UPDATE: Today, June 8, 2023, the States United Democracy Center, Protect Democracy, and Law Forward released the third volume of their report A Democracy Crisis in the Making: 2024 Election Threats Emerging. The report provides a detailed analysis of the nationwide trend of state legislatures considering laws that increase the risk of election subversion and its potential impact on election administration in the 2024 election. The report identifies 185 bills in 38 states that would make it easier to manipulate an election, with 15 of them becoming law as of May 3, 2023. This is on top of nearly 400 election subversion bills identified in previous reports that were introduced in 2021 and 2022, with 56 of those becoming law in 26 states.
The legislative trends identified in our original April report, A Democracy Crisis in the Making, have recently intensified, with bills around the country passing or advancing. Partisan state legislatures are trying to seize control over election administration, taking it away from trusted local elections officials. We again partnered with States United Democracy Center and Protect Democracy to highlight these recent developments. As of a June 2021 update, at least 216 bills introduced in 41 states that would interfere with election administration. As of a December 2021 update, 262 bills introduced in 41 states that would interfere with election administration — and 32 of these bills have become law across 17 states. As of our May 2022 update, at least 229 bills are being considered in 33 states that would undermine nonpartisan election administration. As of our August 2022 update, 244 bills have been introduced in 33 states, including in Wisconsin, that allow state legislatures to politicize, criminalize, or interfere with elections. In our December 2022 update, we acknowledge recent victories for our democracy while explaining why and how the risk of election subversion persists. The 2022 midterm results showed voters across the nation, including in Wisconsin, reaffirming their commitment to democracy and rejecting election denier candidates. But many states still have problematic laws on the books, and anti-democratic political leaders in power. While the defeat of many election denier candidates has decreased the risk of election subversion, the threat is still there.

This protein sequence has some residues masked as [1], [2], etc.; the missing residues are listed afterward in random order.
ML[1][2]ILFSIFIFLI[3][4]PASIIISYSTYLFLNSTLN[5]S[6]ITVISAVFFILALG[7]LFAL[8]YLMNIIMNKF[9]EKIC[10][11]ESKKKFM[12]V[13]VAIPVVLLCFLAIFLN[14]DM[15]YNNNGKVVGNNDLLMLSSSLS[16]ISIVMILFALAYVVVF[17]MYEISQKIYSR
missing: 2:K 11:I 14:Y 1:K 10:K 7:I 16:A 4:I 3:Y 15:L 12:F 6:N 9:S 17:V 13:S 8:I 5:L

The 2020 election is over, but attempts to undermine our democracy are not. Moves to change the rules—and put partisan political actors in charge of their own elections—are on the rise. Election meddling isn’t just happening in Georgia—it’s happening in 36 states across the country, including Wisconsin. This is an election crisis in the making: read our new report with States United Democracy Center and Protect Democracy.
These threats can’t be ignored. State legislatures are moving to politicize, criminalize, and interfere with election administration. Our report, outlining these legislative trends and what they mean, was covered in the New York Times by election law expert Rick Hasen. Read the full report here.